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Most of the photos on this site were extracted from reference images (high-resolution tiffs, 20 to 200 megabytes in size) from the Library of Congress research archive. (To query the database click here.) Many were digitized by LOC contractors using a Sinar studio back. They are adjusted by your webmaster for contrast and color in Photoshop before being downsized and turned into the jpegs you see here.

 
 
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VINTAGRAPH • WPA • WWII • PAN AMERICAN TO GUATEMALA, 1938

No Admittance: 1910

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No Admittance: 1910

Portland Harbor, Maine, circa 1910. "Memorial column, Deering Park." This memorial to Market Hall in Portland, using one of the razed building's columns, probably provoked its shares of snickers, not to mention nests. 8x10 inch dry plate glass negative, Detroit Publishing Company. View full size.

 

It was Greek to me

Here are two pictures of Monument Square in Portland, ME; one with the Market building before 1890, and one from today.

Duck house

The little house in the pond is the duck house. When the pond freezes in the winter, it's popular with skaters, or used to be when I was a kid growing up in Portland.

No longer there

The monument is no longer in the park. Deering Oaks is used for a variety of festivals throughout the warm months. The pond was featured in the film "The Preacher's Wife" with Denzel Washington.

Parque Del Casas Poquitos

I can't find the Market Hall memorial today, but this inexplicable little house lives in the same park.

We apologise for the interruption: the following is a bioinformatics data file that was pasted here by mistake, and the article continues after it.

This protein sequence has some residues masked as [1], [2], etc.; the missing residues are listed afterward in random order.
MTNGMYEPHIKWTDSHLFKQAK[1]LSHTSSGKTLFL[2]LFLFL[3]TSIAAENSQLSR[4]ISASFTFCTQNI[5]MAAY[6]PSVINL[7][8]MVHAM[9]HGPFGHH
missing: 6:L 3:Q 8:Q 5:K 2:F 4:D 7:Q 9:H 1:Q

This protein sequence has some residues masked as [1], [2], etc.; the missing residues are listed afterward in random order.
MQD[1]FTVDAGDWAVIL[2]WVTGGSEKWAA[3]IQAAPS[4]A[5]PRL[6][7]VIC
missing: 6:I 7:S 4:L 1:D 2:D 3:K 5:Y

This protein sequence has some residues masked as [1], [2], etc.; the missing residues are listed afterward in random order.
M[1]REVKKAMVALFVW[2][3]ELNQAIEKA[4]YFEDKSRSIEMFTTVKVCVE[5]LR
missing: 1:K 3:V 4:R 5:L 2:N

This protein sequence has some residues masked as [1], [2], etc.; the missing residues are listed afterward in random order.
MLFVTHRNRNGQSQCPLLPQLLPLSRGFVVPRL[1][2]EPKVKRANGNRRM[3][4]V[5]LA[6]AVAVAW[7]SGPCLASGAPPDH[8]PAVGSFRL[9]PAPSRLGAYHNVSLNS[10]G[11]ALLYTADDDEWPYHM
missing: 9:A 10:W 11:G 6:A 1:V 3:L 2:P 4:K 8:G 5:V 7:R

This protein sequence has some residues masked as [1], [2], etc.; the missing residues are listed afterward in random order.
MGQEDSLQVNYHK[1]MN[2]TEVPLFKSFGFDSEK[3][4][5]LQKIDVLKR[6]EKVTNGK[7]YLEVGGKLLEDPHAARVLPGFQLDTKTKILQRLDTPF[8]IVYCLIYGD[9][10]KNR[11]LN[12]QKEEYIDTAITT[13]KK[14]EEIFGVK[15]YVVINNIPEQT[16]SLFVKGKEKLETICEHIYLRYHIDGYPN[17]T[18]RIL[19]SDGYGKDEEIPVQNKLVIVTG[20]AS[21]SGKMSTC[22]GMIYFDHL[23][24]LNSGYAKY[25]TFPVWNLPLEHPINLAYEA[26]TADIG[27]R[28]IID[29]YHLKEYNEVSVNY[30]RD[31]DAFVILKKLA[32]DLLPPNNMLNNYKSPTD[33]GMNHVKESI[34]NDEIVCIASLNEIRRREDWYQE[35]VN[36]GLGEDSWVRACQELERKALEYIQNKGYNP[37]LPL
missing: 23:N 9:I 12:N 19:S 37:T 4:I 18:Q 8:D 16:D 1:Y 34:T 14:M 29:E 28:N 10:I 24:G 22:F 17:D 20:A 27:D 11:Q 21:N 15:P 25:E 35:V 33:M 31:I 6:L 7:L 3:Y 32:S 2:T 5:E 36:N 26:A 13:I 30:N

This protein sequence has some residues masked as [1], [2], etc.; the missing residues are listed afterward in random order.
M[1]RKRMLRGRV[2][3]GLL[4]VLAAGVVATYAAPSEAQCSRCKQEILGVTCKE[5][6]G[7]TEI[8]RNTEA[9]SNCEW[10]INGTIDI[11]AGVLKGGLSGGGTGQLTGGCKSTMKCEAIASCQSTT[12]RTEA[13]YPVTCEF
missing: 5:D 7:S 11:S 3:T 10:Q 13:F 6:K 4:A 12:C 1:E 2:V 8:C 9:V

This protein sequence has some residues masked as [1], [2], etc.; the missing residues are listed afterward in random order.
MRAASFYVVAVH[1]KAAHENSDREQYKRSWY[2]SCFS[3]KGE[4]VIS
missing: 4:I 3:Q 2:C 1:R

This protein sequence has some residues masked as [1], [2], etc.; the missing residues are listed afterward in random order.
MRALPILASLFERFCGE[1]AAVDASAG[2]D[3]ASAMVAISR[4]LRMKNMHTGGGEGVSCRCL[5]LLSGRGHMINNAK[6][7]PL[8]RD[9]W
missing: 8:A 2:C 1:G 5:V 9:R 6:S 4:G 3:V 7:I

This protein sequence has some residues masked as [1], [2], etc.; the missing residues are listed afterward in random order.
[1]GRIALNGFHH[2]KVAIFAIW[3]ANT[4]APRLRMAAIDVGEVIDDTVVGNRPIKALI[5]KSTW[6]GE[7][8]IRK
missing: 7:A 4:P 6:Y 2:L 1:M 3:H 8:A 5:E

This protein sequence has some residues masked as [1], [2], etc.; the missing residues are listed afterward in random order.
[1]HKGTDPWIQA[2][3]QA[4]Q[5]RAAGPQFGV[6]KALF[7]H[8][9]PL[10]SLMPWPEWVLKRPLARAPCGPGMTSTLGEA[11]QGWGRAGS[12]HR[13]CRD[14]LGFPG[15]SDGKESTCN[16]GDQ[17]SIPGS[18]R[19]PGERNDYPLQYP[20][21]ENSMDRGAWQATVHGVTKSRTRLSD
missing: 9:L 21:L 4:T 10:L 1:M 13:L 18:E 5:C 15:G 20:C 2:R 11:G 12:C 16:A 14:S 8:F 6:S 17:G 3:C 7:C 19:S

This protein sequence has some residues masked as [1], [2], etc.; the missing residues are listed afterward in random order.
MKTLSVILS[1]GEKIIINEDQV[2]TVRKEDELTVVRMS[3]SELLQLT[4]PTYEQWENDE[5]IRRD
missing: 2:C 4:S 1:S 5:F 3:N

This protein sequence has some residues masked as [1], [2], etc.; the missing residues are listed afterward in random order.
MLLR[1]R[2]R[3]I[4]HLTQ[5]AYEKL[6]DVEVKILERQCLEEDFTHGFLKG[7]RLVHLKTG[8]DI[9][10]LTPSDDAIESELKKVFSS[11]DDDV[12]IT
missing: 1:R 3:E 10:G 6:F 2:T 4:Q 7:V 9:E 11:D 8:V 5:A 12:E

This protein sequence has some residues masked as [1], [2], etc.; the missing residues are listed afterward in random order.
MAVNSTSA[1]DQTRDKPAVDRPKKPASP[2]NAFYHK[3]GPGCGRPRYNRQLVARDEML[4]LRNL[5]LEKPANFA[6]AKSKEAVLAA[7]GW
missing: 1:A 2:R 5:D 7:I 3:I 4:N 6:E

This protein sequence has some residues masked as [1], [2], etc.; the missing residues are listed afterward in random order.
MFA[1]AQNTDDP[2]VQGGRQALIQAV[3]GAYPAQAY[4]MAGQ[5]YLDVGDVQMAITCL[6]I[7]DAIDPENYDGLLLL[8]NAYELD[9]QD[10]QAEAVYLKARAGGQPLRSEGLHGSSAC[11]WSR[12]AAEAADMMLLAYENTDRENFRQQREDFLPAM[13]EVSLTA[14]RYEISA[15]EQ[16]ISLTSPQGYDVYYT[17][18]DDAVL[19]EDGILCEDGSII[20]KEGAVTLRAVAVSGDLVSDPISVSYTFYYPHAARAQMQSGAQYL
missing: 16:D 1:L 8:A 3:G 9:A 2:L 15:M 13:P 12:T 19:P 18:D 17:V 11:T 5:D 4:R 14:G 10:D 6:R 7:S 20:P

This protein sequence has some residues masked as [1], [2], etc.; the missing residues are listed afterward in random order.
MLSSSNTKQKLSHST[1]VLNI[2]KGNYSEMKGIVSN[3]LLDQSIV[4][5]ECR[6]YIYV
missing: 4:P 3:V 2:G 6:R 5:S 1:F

A little hot in summer

I wonder how many birds thought it was a nice house until the sun hit it?

Best Laugh of the Day

and that award goes to JeffK! Brilliant.

Is it still there?

Or did they tear it down and build a monument to it.

Update: Giving credit where it's due, the picture is not mine, I think our gracious host Dave added the funny photo. Thanks, Dave!

Out of scale

That's what happens when you build your monument to a Nigel Tufnel design.

Avian access

That does look like it just may have been the coolest birdhouse EVER!

Is the monument still there?

Why

Was Market Hall razed?

[As it says on the plaque, to make way for the Soldiers and Sailors Monument. - Dave]

The Plaque

"Above is a model of Market Hall, built in 1825, from which this column was taken when it was removed from the spot now occupied by the Soldiers and Sailors Monument."

 
THE 100-YEAR-OLD PHOTO BLOG
Shorpy.com | History in HD is a vintage photo blog featuring thousands of high-definition images from the 1850s to 1950s. The site is named after Shorpy Higginbotham, a teenage coal miner who lived 100 years ago.

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